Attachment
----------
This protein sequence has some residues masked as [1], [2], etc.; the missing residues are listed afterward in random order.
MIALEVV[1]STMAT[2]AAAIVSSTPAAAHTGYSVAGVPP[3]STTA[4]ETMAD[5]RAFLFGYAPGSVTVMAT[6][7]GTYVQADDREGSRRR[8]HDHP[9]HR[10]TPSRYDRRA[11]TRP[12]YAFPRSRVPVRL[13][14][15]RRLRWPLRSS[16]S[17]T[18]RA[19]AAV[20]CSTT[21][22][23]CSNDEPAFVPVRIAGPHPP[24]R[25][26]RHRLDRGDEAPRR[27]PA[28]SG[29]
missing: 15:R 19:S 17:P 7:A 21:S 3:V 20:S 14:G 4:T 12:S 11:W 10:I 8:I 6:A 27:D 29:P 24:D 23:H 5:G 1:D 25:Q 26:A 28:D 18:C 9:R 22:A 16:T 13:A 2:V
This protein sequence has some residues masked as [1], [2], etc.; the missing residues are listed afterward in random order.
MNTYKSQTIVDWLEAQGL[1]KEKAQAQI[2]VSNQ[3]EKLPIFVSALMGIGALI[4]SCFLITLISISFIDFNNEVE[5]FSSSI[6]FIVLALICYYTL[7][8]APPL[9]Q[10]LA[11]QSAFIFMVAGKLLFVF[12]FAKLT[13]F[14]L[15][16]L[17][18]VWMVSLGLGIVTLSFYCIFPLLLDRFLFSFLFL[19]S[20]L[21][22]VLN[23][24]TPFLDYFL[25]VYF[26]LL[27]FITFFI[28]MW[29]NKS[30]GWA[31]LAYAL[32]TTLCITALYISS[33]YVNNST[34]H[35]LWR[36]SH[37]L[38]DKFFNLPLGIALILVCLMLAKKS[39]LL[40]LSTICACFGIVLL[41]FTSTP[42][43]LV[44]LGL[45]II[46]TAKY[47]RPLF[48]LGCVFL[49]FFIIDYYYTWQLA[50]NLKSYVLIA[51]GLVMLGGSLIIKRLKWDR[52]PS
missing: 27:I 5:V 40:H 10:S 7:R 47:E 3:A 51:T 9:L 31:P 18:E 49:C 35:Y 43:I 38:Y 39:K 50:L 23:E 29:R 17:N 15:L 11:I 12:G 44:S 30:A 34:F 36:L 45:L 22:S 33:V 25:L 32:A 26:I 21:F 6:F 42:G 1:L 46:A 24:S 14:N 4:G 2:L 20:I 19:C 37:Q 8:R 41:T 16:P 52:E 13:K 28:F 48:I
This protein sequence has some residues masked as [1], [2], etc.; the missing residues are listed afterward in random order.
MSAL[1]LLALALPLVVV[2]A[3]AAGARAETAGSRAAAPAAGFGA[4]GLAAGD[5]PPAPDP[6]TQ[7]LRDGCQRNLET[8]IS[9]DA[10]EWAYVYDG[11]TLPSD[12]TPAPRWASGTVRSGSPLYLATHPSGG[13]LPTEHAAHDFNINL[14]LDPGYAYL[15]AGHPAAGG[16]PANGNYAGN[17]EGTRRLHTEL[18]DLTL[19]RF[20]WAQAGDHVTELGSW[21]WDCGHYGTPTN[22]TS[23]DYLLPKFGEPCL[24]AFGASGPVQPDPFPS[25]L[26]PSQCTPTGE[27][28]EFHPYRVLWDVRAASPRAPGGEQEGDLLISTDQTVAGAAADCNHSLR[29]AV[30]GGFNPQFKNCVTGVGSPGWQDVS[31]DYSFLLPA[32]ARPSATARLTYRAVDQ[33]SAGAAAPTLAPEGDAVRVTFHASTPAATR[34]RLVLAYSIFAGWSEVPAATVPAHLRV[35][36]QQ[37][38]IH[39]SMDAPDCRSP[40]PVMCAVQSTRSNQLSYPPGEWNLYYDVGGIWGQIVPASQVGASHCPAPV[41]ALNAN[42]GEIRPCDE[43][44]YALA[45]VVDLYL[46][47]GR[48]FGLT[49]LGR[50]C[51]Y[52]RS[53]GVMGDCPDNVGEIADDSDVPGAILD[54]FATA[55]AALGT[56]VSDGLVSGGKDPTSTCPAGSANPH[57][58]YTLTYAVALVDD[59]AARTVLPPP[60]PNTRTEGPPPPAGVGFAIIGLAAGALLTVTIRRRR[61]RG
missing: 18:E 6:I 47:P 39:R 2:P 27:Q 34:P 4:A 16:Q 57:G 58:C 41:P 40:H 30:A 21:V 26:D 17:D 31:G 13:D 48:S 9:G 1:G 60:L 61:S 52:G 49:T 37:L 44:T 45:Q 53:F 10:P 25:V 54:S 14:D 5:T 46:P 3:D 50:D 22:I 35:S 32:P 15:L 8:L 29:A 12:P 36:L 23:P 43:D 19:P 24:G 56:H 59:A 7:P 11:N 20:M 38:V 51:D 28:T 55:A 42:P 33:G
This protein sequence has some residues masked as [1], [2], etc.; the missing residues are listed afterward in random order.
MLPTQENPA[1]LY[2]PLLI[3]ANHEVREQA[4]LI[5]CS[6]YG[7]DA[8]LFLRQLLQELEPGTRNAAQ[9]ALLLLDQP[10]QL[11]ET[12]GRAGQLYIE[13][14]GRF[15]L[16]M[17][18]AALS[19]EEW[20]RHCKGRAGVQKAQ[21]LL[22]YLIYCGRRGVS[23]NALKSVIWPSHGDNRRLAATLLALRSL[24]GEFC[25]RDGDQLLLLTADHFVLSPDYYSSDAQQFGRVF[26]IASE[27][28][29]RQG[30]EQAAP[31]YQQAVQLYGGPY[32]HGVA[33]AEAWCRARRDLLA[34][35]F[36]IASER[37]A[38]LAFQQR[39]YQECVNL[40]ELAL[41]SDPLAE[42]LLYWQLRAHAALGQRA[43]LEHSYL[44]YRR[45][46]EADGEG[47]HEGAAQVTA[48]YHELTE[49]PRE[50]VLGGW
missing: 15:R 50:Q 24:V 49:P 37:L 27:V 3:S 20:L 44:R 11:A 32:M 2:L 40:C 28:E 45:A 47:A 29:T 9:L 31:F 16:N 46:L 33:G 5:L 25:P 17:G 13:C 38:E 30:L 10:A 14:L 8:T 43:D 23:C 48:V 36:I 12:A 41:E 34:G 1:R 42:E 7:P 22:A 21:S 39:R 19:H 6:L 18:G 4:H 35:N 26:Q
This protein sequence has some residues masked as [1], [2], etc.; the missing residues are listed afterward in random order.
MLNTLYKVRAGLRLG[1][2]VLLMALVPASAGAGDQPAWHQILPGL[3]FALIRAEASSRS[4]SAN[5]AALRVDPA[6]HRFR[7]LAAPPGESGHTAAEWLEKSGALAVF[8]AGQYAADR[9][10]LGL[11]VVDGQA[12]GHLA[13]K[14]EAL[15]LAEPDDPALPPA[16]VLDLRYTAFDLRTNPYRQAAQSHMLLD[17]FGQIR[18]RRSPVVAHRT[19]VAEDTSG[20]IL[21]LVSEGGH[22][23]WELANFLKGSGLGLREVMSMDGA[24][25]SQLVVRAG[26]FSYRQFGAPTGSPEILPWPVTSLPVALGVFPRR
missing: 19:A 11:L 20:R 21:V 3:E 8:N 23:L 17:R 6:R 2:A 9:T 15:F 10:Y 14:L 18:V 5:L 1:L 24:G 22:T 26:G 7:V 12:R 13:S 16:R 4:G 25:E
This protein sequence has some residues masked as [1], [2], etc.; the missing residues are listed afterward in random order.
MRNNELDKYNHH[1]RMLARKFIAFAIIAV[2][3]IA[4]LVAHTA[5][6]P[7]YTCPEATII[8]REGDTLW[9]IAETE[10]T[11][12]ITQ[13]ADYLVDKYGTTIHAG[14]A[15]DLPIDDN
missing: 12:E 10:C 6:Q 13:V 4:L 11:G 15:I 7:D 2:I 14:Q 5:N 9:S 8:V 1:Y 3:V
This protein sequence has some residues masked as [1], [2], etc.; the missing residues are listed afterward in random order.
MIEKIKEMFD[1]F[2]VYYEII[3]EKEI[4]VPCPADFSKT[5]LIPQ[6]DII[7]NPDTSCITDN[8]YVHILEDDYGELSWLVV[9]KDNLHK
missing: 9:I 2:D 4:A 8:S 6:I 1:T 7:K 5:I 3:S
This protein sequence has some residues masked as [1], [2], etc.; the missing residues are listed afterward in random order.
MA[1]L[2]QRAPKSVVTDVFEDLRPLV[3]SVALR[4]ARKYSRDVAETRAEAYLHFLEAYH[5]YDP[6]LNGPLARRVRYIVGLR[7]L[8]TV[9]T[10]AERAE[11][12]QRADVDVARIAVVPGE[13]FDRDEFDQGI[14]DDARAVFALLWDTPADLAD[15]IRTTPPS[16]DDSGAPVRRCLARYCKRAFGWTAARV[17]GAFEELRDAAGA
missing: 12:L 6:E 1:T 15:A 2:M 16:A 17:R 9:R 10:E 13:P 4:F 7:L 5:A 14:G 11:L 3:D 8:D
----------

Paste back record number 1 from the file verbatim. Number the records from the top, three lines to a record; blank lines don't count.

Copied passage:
This protein sequence has some residues masked as [1], [2], etc.; the missing residues are listed afterward in random order.
MIALEVV[1]STMAT[2]AAAIVSSTPAAAHTGYSVAGVPP[3]STTA[4]ETMAD[5]RAFLFGYAPGSVTVMAT[6][7]GTYVQADDREGSRRR[8]HDHP[9]HR[10]TPSRYDRRA[11]TRP[12]YAFPRSRVPVRL[13][14][15]RRLRWPLRSS[16]S[17]T[18]RA[19]AAV[20]CSTT[21][22][23]CSNDEPAFVPVRIAGPHPP[24]R[25][26]RHRLDRGDEAPRR[27]PA[28]SG[29]
missing: 15:R 19:S 17:P 7:A 21:S 3:V 20:S 14:G 4:T 12:S 11:W 10:I 8:I 6:A 27:D 29:P 24:D 23:H 5:G 1:D 25:Q 26:A 28:D 18:C 9:R 22:A 16:T 13:A 2:V